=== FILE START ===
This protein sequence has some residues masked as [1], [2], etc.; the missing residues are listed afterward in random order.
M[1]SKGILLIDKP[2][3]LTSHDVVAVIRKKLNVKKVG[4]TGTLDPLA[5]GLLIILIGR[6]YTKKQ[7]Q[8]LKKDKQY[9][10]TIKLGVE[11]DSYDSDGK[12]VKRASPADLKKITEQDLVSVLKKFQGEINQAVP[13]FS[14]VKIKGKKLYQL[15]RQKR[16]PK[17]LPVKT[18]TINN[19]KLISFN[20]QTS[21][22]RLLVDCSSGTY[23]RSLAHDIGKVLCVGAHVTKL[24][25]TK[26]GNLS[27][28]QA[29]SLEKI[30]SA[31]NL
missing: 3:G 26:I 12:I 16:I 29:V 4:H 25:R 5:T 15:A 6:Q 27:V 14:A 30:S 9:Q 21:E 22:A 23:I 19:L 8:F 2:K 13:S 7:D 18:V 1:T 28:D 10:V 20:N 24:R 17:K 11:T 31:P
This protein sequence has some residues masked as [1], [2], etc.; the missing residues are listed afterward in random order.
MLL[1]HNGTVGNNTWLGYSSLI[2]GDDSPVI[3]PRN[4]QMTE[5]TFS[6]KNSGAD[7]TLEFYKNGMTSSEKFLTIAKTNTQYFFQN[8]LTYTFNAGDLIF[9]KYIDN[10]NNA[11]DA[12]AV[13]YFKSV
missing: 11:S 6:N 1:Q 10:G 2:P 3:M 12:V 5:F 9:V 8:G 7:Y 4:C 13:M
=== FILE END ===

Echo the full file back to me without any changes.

This protein sequence has some residues masked as [1], [2], etc.; the missing residues are listed afterward in random order.
M[1]SKGILLIDKP[2][3]LTSHDVVAVIRKKLNVKKVG[4]TGTLDPLA[5]GLLIILIGR[6]YTKKQ[7]Q[8]LKKDKQY[9][10]TIKLGVE[11]DSYDSDGK[12]VKRASPADLKKITEQDLVSVLKKFQGEINQAVP[13]FS[14]VKIKGKKLYQL[15]RQKR[16]PK[17]LPVKT[18]TINN[19]KLISFN[20]QTS[21][22]RLLVDCSSGTY[23]RSLAHDIGKVLCVGAHVTKL[24][25]TK[26]GNLS[27][28]QA[29]SLEKI[30]SA[31]NL
missing: 3:G 26:I 12:I 16:I 29:V 4:H 25:R 5:T 15:A 6:Q 27:V 14:A 30:S 9:Q 21:E 22:A 23:I 19:L 8:F 2:K 13:S 7:D 18:V 1:T 28:D 10:V 20:N 24:R 17:K 11:T 31:P
This protein sequence has some residues masked as [1], [2], etc.; the missing residues are listed afterward in random order.
MLL[1]HNGTVGNNTWLGYSSLI[2]GDDSPVI[3]PRN[4]QMTE[5]TFS[6]KNSGAD[7]TLEFYKNGMTSSEKFLTIAKTNTQYFFQN[8]LTYTFNAGDLIF[9]KYIDN[10]NNA[11]DA[12]AV[13]YFKSV
missing: 11:S 6:N 1:Q 10:G 2:P 3:M 12:V 5:F 9:V 8:G 7:Y 4:C 13:M